Coach Crean replied that he wants his players to be selfless. He wants them to go out in the world and help expecting nothing in return but to do it because it is the right thing to do. He wants his players to be able to go out in the world and be problem solvers - in life we often deal with so many things that has no manual, you have to figure it out on your own. Finally, he wants his players to be the spiritual leaders of their families - he wants them to be the example that their families see and follow.
As I have aged, I realize how little I know and that older guys have so much knowledge to share. The problem is, most of the time, we are either ig-nor-ant or ig-nor-ing these bastians of knowledge, these people who can make our lives easier that we don't take advantage of it. I heard this recently about parents who mess up with their children, but it can also go vice versa when it comes to our elders. Be careful believing you have an unlimited amount of tomorrows and then wake up one day with no more todays.
Wednesday, June 20, 2012
Thursday, June 14, 2012
First for the varsity coaches, and second for the players to show their level of commitment to the program, to the coach, and to their teammates in the summer. It is not for any fan other than those fans who want to watch high school basketball in the summer with an understanding that summer basketball often means very little for what comes in the winter; I will explain later.
Unfortunately, some fans do not understand this. You can get on just about any message board and fans are judging and deciding how good a team will be in January, by what they are doing in June. Please do not do that, there are so many factors about summer teams and games. And it will not help your team to have unnecessary expectations or lack thereof before basketball conditioning even begins in August.
When I coached (somehow that sounds worse to me than "when I played"), we often had a relatively high level of commitment by those we knew were going to play, especially upper classmen. I think why that happened is we tried to make the tournaments we played in to be enjoyable experiences during the summer by visiting colleges and historical places that dealt with Indiana high school basketball. We also worked on offense all summer, trying to work out kinks and we all know kids like offense better than defense so I feel that brought many of our guys in.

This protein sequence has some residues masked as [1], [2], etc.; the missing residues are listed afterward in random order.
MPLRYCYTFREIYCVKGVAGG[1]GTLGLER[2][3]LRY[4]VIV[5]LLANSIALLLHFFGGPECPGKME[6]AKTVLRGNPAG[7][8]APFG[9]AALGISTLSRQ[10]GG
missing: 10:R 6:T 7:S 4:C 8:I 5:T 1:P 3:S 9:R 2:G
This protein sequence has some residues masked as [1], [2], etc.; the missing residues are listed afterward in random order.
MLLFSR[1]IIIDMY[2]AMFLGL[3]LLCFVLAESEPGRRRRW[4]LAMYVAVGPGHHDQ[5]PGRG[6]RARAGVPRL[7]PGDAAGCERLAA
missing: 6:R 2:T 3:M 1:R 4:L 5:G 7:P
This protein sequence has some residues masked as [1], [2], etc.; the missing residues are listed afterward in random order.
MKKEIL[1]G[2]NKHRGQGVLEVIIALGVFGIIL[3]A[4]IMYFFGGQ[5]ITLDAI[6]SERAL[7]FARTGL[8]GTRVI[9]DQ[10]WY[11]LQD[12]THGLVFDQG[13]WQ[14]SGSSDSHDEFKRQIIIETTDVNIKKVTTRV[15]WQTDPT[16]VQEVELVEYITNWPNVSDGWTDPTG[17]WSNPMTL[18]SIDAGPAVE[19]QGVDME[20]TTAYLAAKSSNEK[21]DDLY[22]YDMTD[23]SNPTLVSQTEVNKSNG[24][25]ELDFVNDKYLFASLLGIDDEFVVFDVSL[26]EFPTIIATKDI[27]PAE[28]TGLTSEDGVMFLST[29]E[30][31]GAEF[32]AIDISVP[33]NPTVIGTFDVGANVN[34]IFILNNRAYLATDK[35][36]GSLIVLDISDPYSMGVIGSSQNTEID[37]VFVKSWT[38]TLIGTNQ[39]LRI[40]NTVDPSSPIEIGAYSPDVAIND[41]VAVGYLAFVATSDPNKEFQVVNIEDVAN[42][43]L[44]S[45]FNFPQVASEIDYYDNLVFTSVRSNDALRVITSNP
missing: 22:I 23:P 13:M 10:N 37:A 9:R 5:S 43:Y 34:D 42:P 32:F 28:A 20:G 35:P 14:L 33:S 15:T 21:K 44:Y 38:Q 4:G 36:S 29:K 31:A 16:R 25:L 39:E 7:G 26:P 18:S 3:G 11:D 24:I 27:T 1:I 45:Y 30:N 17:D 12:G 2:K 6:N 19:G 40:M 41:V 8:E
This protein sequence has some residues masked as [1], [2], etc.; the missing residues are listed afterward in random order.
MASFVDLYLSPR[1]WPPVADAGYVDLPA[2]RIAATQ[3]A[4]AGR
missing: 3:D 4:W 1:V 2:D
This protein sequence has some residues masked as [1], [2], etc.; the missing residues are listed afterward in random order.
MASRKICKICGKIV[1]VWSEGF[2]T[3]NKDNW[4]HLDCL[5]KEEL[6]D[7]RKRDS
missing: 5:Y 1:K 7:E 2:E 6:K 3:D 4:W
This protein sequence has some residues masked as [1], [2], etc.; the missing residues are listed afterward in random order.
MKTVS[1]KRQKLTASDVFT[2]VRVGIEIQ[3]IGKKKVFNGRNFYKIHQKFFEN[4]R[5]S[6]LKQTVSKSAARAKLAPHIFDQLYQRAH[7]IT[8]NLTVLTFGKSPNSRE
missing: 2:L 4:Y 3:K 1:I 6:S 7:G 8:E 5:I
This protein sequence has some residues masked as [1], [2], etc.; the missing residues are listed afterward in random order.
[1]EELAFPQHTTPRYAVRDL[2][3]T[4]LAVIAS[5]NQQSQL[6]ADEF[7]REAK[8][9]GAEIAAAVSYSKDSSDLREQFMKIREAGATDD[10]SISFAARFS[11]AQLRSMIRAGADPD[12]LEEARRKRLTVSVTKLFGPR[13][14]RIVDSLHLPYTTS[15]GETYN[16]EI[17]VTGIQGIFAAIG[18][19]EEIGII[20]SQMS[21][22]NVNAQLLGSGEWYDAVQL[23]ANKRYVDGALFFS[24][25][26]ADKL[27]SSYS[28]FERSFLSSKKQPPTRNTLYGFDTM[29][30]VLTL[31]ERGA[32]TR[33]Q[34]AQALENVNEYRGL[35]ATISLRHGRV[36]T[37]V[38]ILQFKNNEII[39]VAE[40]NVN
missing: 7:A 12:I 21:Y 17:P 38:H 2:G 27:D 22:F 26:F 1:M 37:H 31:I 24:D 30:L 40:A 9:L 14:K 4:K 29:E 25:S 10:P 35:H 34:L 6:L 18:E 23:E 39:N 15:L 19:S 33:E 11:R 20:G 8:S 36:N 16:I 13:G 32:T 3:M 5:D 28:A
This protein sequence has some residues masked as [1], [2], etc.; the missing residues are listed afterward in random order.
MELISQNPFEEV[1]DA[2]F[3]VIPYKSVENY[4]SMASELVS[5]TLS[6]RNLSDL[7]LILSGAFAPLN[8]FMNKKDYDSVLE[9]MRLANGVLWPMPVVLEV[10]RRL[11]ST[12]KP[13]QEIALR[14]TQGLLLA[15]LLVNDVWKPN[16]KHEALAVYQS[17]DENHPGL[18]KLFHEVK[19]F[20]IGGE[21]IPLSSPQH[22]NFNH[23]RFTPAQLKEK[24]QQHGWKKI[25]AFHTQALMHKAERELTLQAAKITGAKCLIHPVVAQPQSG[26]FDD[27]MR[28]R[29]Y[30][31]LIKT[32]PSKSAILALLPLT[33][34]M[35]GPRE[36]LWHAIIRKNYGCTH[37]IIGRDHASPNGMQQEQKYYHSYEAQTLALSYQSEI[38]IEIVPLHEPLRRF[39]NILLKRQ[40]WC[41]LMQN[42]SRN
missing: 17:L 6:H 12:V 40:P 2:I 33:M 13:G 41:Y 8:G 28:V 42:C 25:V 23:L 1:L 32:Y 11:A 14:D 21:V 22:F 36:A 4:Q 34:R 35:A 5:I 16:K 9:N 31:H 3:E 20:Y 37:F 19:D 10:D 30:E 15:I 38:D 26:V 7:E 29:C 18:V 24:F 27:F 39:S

We always went out of town for these tournaments. We wanted to get away and have bonding experiences, but also stay away from those eyes that would decide how good or not we would be in March by how we played in June. Plus, I didn't like playing teams on our schedule because I was worried we would get a false sense of security or insecurity by what happened in June. Either way is not right or wrong, it is just how we did it. Probably, if I were to be a head coach again, I would play in some of these leagues closer to home, also.
Coaches in June (and I can't speak for all of them) are trying to see what level of commitment wannabe varsity players will give to be part of that experience come season time. Coaches will work in new players who were either J.V. or role players the season before. Everything that many coaches do in June is to be prepared in November when you get 13 practices before your first game. You want to be able to hit the ground running and not starting from the very beginning before playing a game, often a rival game.
Now as for the average basketball fan who does catch some summer games, much of what you see during June is an illusion. Often teams are missing players, coaches are playing players in different situations, they may even be playing everyone equally or a different style. There has been little practice to work on nuances of offense, or the gridning out of defense, so keep that in mind. Keep that in mind when Eastern beats Brownstown, or Borden beats Scottsburg, or some team doesn't win as many games, or some other teams wins a bunch, or some other game that makes you raise eyebrows. Put those eyebrows down and realize there are many issues at hand.
With all of that being said, if you want to watch high school boys teams playing hard and working and preparing for the winter, head out to Charlestown H.S. on Mondays and Wednesdays and Salem H.S. on Tuesdays and Thursdays. I went a couple of nights the last two weeks and saw Rock Creek, Crothersville, Henryville, Clarksville, Providence, Borden, Scottsburg, Salem, Eastern (Pekin), Brownstown, Trinity Lutheran and others. And you cannot beat the cost....0$.